Directed by horror master James Wan making a leap to the comic book universe, Aquaman tells the story of the born king of Atlantis, Arthur Curry (Jason Momoa), who must stop his half-brother King Orm’s (Patrick Wilson) plan to use the full might of the kingdoms of the ocean to attack the surface world by laying a claim for the throne. To do this, Arthur has to prove his worth by finding the ancient trident of the legendary King Atlan, with the help of Amber Heard’s Mera.
It probably bears addressing right away, that core story is a very familiar one in the recent comic book movie world. The cocky heir to a mythical kingdom having to prove himself worthy of his birthright and contest the throne with his insidious half-brother is reminiscent of the first Thor. At certain parts of the film, and especially towards the end, the similarities between the two will be difficult to ignore. Having said that, just because a story has been told before, doesn’t mean it’s not compelling.
But what Aquaman succeeds where Thor failed is it trusts its audience to buy into its world building enough not to anchor its story to our world. A lot of screen time is spent on the surface world, sure, but it’s not afraid to dive head first into the mythology of the ocean world. Wan creates a vibrant and futuristic realm in Atlantis, as well as taking us on a journey to other kingdoms in this new and wonderful world. Even the seemingly unconvincing green screen effects in some key moments create a mystical, otherworldly feel for the story, although I can’t guarantee that’s not just a fortunate byproduct of shoddy green screen work.
It’s also a pretty action heavy film, and Wan’s direction shines here. He uses plenty of wide shots to showcase the terrific action choreography. There’s a particular technique Wan likes to use, which is to revolve the camera around the protagonist as they clean out a room full of bad guys, which was used in awe-inspiring effect particularly in an early sequence with Nicole Kidman’s Queen Atlanna. The action is also used to show the change in Arthur’s character as his fighting style shifts from an overconfident, brute style to a more elegant one as his character grows.
The surfer-bro image of the character that divided some people in Justice League is toned down, but he’s still snarky and humorous, which works with the movie’s tone but does deflate the tension a bit too much. I do have issues with Momoa’s performance, though. He’s a fun and commanding presence as Aquaman, but this story requires some vulnerability from him, and he couldn’t deliver that. At Arthur’s weakest points, instead of a nuanced performance giving us the picture, the movie had to rely on characters telling us how he feels, which is disappointing.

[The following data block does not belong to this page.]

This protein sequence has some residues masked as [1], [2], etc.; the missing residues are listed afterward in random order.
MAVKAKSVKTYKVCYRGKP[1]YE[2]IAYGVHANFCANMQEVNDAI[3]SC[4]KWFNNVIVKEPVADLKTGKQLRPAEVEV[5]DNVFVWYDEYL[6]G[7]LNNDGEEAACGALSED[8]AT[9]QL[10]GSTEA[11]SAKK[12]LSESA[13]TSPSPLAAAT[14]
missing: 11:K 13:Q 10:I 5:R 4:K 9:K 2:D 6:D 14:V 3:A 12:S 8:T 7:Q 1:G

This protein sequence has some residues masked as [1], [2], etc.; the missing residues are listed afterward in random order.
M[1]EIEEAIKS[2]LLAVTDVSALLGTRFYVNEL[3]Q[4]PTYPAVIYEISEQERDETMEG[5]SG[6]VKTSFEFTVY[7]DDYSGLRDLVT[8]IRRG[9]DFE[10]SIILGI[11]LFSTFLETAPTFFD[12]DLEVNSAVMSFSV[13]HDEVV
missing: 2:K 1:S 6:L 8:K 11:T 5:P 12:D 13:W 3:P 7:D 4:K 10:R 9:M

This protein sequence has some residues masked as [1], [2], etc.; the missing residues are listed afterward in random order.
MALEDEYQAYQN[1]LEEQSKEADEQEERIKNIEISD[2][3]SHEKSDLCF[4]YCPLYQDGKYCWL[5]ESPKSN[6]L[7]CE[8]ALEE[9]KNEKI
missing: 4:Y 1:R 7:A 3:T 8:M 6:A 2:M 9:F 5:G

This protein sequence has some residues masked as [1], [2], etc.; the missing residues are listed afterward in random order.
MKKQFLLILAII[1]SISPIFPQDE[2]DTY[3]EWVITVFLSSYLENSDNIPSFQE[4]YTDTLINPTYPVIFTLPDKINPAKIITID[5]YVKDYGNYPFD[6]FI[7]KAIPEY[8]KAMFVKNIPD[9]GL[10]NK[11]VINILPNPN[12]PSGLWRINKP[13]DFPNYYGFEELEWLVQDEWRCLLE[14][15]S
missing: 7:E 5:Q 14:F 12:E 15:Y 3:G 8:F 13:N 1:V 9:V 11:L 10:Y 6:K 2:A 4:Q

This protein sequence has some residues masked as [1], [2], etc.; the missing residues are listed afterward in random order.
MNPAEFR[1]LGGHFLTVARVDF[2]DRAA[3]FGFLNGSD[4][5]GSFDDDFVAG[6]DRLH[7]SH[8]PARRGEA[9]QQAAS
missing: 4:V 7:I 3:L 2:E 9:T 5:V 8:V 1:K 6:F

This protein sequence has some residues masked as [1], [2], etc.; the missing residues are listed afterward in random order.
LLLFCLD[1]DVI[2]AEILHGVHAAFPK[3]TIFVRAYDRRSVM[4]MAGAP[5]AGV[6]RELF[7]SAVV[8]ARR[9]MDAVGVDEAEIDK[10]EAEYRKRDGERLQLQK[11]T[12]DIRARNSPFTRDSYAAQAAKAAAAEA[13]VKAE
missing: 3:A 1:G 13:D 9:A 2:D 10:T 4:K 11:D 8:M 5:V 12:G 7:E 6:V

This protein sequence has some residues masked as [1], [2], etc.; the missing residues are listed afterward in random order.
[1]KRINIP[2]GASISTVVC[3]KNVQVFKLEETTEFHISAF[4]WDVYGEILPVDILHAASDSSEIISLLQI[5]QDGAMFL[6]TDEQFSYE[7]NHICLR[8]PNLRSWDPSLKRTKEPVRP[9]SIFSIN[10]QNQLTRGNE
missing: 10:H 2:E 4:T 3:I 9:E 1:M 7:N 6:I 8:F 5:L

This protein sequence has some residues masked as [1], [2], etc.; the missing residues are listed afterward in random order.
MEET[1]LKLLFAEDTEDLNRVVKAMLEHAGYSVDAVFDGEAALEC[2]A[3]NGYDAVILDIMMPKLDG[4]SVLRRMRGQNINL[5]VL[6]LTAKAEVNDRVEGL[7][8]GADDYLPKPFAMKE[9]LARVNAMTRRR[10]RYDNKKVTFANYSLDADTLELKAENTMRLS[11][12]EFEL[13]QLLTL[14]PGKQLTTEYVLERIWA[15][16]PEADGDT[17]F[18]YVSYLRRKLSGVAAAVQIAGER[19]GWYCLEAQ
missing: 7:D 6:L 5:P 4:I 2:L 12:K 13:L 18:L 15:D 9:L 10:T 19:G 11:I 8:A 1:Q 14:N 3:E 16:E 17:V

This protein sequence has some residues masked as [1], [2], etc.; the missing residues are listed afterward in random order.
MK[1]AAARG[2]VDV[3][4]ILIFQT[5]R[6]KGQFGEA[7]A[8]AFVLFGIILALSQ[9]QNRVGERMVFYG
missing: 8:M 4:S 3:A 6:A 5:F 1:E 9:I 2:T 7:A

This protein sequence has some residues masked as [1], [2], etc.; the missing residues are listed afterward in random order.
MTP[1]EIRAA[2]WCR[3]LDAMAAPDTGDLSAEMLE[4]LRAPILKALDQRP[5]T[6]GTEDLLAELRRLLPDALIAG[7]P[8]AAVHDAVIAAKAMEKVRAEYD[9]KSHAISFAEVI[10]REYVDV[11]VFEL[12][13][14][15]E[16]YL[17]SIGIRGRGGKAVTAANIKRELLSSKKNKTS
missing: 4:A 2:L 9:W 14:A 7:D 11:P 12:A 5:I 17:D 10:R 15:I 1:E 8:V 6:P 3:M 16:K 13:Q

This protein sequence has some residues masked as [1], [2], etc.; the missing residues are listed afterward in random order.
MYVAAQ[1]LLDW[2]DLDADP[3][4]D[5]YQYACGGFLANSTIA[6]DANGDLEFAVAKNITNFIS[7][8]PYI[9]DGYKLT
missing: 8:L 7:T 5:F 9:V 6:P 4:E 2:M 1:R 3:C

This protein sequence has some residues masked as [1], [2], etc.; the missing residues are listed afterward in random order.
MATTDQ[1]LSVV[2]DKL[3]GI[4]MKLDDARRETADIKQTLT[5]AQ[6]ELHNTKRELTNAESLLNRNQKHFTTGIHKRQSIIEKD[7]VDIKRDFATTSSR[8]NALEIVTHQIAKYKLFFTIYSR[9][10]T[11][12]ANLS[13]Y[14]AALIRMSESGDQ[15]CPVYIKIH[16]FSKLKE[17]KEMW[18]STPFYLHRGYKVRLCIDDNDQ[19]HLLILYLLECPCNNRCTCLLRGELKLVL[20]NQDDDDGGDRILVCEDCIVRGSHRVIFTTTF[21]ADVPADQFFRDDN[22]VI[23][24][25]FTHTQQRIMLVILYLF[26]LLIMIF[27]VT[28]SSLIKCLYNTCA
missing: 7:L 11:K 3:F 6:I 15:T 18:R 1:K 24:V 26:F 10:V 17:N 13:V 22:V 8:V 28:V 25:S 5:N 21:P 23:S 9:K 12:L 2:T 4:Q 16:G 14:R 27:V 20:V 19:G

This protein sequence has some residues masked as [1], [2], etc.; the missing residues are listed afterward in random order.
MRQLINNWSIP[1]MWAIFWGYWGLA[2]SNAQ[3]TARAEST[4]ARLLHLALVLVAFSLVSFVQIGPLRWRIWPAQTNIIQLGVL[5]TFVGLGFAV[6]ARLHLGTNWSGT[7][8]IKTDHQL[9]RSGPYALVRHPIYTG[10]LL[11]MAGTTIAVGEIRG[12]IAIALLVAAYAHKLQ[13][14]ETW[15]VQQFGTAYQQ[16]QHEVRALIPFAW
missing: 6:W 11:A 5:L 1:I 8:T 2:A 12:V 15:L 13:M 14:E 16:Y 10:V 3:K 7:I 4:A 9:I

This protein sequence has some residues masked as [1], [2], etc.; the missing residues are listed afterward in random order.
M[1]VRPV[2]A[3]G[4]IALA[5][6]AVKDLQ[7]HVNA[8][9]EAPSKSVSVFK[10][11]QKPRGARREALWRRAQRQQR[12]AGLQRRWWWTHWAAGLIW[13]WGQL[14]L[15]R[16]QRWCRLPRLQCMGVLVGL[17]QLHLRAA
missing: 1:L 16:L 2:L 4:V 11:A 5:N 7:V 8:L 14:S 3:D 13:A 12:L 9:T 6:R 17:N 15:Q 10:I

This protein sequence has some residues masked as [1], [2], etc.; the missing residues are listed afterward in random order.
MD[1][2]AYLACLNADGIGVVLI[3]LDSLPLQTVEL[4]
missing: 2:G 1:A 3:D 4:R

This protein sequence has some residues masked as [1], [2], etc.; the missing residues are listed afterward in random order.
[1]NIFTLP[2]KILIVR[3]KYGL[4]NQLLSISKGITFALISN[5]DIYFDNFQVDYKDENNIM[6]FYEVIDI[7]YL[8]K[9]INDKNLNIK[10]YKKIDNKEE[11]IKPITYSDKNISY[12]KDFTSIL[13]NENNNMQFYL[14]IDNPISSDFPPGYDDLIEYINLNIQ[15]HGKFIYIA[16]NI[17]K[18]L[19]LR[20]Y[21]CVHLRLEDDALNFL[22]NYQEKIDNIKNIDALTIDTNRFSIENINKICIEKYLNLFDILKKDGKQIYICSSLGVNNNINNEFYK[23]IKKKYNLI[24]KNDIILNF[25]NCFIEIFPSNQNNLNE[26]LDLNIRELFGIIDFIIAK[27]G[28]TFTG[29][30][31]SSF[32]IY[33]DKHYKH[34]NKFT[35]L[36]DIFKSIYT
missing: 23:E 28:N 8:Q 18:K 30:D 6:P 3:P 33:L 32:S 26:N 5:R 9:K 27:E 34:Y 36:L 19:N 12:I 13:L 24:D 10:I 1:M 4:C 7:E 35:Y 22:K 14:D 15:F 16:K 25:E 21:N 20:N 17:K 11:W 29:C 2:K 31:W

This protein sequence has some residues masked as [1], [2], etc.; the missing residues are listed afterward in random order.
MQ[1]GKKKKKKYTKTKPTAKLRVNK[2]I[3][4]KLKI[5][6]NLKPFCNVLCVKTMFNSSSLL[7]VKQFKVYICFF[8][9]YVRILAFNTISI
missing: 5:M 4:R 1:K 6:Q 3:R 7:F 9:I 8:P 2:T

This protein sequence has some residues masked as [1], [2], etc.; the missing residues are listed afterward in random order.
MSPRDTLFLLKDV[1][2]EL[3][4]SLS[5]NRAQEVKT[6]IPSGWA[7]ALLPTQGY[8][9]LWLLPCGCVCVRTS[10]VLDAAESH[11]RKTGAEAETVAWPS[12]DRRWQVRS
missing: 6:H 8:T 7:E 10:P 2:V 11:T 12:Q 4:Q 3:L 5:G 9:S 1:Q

And on the topic of disappointing performances, Patrick Wilson’s Orm is also a bit of a letdown. Playing a power-hungry ocean king who likes to show off his power by shouting to his people and wearing big, flashy suits of armor, he seems to be taking the role a bit too seriously. An actor more willing to chew the scenery in this role would’ve been a scene-stealer.
While the movie likes to go on about Atlantis invading the surface with this all-powerful army in a war that will kill billions, it’s hard to reconcile that with what’s happening on-screen. Yes, there’s a big show of Atlantean power early in the film, but we never see this huge army until the third act. The movie only tells us about the might of Atlantis, but never bothers to show what danger the surface world – our world – is facing. There’s also the humorous tone this movie chooses to take which, while funny, kills the feeling of an impending assault on our world. Combine the two and it’s a bit tough to believe that the fate of the world is hanging in the balance.
Aquaman is an entertaining film, with fantastic world building, fun humor and thrilling, well-directed action sequences. Maybe that’s all this movie was aiming for, and by that count it’s a resounding success. But I can’t help but feel that we could’ve had more depth to go with the excitement had the film chosen a slightly different path.
Cultured Vultures is a site by writers, for writers. We like words.